This is the fourth story in a four-part series on rentals in the time of coronavirus. Read other installments of the series here:
Las Vegas nurse Anna Jones was devastated last month when, just after finishing a shift at a hospital, she got an eviction email from her elderly landlady. Jones and her husband apparently had to clear out.
“I’m sorry for the abrupt notice, but given the situation, it’s the choice I’m making to protect myself,” the landlady’s email said, according to The Daily Beast, which reviewed the correspondence.
Jones, who used a pseudonym while talking to The Daily Beast, said she was heartbroken and wondered “how could somebody treat me like this, all because I’m a nurse?”
The eviction may have been devastating for Jones and her husband personally, but it also comes at a time of massive broader upheaval in the rental industry. As the coronavirus pandemic has tanked the economy over the last month, unemployment claims have soared to more than 9 million. That, in turn, has led to widespread concerns that tenants won’t be able to pay rent.
Numerous states have responded by generally blocking evictions.
But Jones’ case raises another issue: Can landlords reject tenants simply based on their careers? More to the point, can property owners refuse to rent to someone because that person is a first responder, works in a hospital, or otherwise comes into contact professionally with people who may be infected?
The short answer is that in most circumstances, it would likely be illegal to evict someone based on the fact that they work around people with COVID-19, or because they have become ill themselves. But the issue is also complicated by the fact that the U.S. has a patchwork of federal and state fair housing rules. And because the pandemic is so recent.
The most relevant regulation for this situation is the federal Fair Housing Act, which prohibits discrimination based on race, sex, religion or disability status.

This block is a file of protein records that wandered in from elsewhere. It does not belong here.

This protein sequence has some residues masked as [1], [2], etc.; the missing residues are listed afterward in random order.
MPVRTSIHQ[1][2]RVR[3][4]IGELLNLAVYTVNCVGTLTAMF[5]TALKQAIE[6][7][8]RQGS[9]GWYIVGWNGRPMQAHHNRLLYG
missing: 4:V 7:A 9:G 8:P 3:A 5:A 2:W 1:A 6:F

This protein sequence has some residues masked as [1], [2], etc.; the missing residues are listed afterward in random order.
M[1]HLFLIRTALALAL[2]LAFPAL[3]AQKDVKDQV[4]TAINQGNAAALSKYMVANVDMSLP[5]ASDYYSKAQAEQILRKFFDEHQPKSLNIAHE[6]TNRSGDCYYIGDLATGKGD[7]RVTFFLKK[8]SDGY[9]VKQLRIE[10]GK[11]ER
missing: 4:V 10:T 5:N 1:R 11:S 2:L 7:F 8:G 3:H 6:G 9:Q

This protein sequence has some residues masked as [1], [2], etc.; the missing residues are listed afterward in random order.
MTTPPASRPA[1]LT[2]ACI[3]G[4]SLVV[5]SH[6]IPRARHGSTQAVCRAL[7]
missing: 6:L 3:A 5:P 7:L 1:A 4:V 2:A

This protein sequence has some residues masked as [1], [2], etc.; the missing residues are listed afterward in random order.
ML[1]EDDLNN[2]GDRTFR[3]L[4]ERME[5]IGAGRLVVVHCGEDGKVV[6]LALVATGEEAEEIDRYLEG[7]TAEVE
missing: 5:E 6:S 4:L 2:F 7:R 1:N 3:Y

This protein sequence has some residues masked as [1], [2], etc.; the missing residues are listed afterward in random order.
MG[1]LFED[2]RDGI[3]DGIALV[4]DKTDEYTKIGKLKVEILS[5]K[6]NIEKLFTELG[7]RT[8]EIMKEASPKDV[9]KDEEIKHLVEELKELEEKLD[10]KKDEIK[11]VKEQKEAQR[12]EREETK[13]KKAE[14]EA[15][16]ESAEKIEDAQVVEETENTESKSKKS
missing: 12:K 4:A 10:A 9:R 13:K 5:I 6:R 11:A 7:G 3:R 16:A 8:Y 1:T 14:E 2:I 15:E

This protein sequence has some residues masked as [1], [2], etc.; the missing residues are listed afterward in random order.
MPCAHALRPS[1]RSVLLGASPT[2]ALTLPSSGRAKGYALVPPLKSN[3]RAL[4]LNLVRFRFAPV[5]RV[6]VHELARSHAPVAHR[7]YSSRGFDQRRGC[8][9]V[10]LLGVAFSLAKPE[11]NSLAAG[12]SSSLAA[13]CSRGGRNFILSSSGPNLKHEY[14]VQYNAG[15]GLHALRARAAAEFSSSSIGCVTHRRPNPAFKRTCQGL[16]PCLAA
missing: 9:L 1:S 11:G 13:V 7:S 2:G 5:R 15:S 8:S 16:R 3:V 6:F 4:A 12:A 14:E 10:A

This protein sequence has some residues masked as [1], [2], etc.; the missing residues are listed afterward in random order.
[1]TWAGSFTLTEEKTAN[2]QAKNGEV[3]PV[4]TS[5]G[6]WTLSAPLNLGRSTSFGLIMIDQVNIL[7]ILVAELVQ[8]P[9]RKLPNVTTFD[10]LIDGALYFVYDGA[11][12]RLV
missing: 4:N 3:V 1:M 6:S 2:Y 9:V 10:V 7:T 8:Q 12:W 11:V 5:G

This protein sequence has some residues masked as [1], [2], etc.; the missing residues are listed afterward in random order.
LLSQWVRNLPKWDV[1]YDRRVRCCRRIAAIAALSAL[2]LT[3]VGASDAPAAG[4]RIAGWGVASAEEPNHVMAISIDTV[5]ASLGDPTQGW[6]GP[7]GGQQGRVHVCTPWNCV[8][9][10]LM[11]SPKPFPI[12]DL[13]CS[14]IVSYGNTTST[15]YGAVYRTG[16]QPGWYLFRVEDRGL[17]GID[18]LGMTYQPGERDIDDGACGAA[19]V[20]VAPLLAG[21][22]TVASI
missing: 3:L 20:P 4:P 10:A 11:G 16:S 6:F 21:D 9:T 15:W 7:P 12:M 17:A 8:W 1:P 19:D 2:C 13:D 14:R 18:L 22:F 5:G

Multiple legal experts, however, told Inman that federal rules do not prevent discrimination based on occupation. At a glance, then, it might seem like landlords would be free to reject people simply because they don’t like what those people do for a living.
But it’s not so simple.
Cynthia Paine — an attorney in Washington, D.C., who focuses on housing issues — told Inman that in the past property owners wanting to discriminate against people for things like race have used a variety of excuses, including employment. As a result, “what’s evolved over time is that they have to establish what their criteria is for renting, and usually that is around credit worthiness.”
In that context, if landlords start rejecting prospective renters who otherwise fit their criteria, they could potentially expose themselves to a discrimination lawsuit.
State rules make discrimination even harder to get away with.
Janet Portman, an attorney and executive editor of legal website Nolo, told Inman that a landlord might be able to get away with occupational discrimination based solely on the federal rules. But “every state has their own fair housing laws, and many states have all sorts of categories that expand on protective classifications.”
Portman went on to say that some states, such as California, prohibit “arbitrary” discrimination. Rejecting someone over their coronavirus exposure could fall into that category. Other states also bar discrimination based on occupation or source of income — which would obviously make it illegal to eject or reject tenants because, for example, they work in a hospital.